Monday, July 18, 2016

I know what happened to Philae!

EIn a previous post, I explained the "sieve" effect of opening and closing cracks sifting boulders to generate the distribution of boulders on different gravitational slopes.

This effect, and nucleus surface cracks are ubiquitous on every area of 67P, including Abydos. On the approach to perihelion, cracks around Philae would be expanding and contracting. Philae, the size of a fridge and lying on its side, is destined to be worked and jiggled into a nearby crack. The first effect is to make barriers to communication in both reception and transmission, as both the main radio and secondary are dropped with Philae deeper into the crevice that it was already half way in. Only the extent of its legs stop Philae from sinking many meters down to the below layer of the surface. Only the strength of the sunlight and occasional fortunate alignment of Rosetta with a line of sight to its partly buried antennas enabled any transmission at all.

This would mean that finding Philae is going to be much harder! All that is likely to be visible on the surface is the legs...


 Credits: CNES/D. Ducros

The "sieve" effect on 67P

This effect explains the relationship between the cracks on the surface of 67P, and the distribution of Boulder sizes at different gravitational slopes.

During the higher temperatures and energy of perihelion, the expansion, contraction and transferred forces along the surface of the nucleus cause what can only be described as "duck quakes". Smaller rocks fall into the many deep cracks, while large monoliths stay stuck on the surface. On relatively (gravitationally) horizontal areas, the medium term effect is for all smaller and medium size boulders to be consumed into the surface as rubble, and for larger boulders (eg. Cheops, Tekhenu) to remain stranded on an otherwise pebbly looking "plain" (eg, Hapi, Imhotep, Anuket).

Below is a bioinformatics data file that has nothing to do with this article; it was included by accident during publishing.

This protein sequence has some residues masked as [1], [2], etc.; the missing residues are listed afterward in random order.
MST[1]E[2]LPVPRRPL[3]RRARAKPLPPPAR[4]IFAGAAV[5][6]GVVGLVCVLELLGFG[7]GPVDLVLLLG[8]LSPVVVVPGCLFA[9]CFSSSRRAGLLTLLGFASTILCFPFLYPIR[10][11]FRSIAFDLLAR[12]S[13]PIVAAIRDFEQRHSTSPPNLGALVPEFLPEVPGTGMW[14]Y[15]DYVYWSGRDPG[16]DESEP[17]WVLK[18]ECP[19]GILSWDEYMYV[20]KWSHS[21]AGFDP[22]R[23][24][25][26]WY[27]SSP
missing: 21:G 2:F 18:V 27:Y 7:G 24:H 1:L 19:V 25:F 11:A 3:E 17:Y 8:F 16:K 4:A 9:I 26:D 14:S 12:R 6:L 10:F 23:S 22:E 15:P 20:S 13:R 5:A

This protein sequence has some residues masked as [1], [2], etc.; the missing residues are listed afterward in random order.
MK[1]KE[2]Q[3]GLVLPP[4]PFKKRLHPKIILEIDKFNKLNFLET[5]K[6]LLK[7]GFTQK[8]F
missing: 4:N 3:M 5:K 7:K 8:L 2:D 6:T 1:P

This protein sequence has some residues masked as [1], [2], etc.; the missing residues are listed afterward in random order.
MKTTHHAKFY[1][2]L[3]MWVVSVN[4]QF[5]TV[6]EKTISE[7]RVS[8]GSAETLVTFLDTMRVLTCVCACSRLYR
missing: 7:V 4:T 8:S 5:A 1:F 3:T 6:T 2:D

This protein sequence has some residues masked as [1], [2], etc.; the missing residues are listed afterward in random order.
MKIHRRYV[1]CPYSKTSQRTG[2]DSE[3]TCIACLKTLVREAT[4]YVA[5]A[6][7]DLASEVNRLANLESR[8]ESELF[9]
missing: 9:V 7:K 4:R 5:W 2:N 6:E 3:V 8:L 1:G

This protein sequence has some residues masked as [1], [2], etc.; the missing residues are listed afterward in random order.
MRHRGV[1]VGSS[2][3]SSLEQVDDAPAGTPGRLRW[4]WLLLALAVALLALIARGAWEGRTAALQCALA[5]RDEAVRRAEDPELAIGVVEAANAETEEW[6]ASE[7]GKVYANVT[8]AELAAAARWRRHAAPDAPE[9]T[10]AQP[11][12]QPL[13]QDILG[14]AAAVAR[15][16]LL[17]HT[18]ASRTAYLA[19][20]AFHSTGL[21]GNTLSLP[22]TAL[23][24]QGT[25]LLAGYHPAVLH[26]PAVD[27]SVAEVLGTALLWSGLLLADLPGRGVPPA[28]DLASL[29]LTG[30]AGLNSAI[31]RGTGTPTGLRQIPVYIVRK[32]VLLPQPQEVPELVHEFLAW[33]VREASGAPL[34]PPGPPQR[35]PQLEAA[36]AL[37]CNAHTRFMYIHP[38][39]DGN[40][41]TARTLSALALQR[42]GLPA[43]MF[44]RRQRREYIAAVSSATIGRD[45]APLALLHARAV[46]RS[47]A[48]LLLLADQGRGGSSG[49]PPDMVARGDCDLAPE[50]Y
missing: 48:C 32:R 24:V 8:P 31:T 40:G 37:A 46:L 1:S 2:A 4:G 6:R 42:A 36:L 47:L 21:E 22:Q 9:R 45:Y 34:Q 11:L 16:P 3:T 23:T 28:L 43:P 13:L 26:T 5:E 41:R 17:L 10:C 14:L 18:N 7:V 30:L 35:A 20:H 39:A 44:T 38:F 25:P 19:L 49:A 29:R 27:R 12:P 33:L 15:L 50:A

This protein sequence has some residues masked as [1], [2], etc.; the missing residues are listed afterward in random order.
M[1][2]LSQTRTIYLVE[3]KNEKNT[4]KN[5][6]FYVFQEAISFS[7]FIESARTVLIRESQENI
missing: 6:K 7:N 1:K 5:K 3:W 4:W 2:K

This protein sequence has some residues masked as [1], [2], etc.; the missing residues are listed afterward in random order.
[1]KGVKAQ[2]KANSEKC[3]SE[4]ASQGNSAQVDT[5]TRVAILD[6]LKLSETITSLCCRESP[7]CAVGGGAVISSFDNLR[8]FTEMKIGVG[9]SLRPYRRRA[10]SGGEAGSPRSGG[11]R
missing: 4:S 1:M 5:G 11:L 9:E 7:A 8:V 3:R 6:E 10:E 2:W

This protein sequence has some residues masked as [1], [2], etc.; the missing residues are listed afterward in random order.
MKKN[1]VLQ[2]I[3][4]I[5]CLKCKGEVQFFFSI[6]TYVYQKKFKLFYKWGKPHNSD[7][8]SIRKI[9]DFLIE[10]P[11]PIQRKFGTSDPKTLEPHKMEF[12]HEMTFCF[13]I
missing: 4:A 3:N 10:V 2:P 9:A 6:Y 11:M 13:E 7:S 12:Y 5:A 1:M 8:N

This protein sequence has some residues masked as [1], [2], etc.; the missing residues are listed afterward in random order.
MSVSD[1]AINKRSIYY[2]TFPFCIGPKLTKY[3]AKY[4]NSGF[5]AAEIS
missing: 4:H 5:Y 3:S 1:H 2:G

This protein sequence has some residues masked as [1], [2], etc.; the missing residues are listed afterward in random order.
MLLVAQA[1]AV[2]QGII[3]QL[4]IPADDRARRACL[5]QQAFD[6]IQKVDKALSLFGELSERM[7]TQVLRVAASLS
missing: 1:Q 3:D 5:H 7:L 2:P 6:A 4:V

The "sieve" effect also explains larger, more long term cracks such as those on Anuket and Hapi. Mid sized, "wedge shaped" boulders can get stuck in a crack and manage to hold it open, and stopping it from the dynamic process that tends to fill them in with smaller rubble. This appears to be the case in the longer term cracks in both Anuket and Hapi - see the OSIRIS images below. Cracks are punctuated by boulders that seem to be wedged stuck in the cracks.

Copyright ESA/Rosetta/NAVCAM – CC BY-SA IGO 3.0
To view a copy of this licence please visit:

Tuesday, July 05, 2016

Tekhenu region overhang collapse into Anuket crack

Another significant and exciting find in the Anuket region near Tekhenu (we will defines Tekhenu region encompassing these screenshots when we work out suitable boundaries)
This appears as a collapse into the crevice which defines part of the Anuket crack. Because it is an overhang collapsing, it can give useful upper bounds for surface strength measurement.

Again, many thanks to A.Cooper for the annotations that help with understanding the nature of the changes and their relationship with nearby changes.

Copyright ESA/Rosetta/NAVCAM – CC BY-SA IGO 3.0
To view a copy of this licence please visit:
All dotted annotations by Marco Parigi and A. Cooper

Saturday, July 02, 2016

New Nav Cam image of Anuket and Anubis

The latest Rosetta Blog post features an image which the context of several areas of change can be located. Tekhenu, and the area of the main Anuket crack is in profile and foreshortened. The rockfall area (Sah) is just in shadow on the edge of a raised layer of rough cometary surface.

In the foreground is the "Dinosaur footprint" sublimative erosion which expanded the area relative to the boulders, which remain unchanged. This has been explained in A. Cooper's blog, and I will put a link in in time.

Copyright ESA/Rosetta/NAVCAM – CC BY-SA IGO 3.0
To view a copy of this licence please visit:
All annotations by Marco Parigi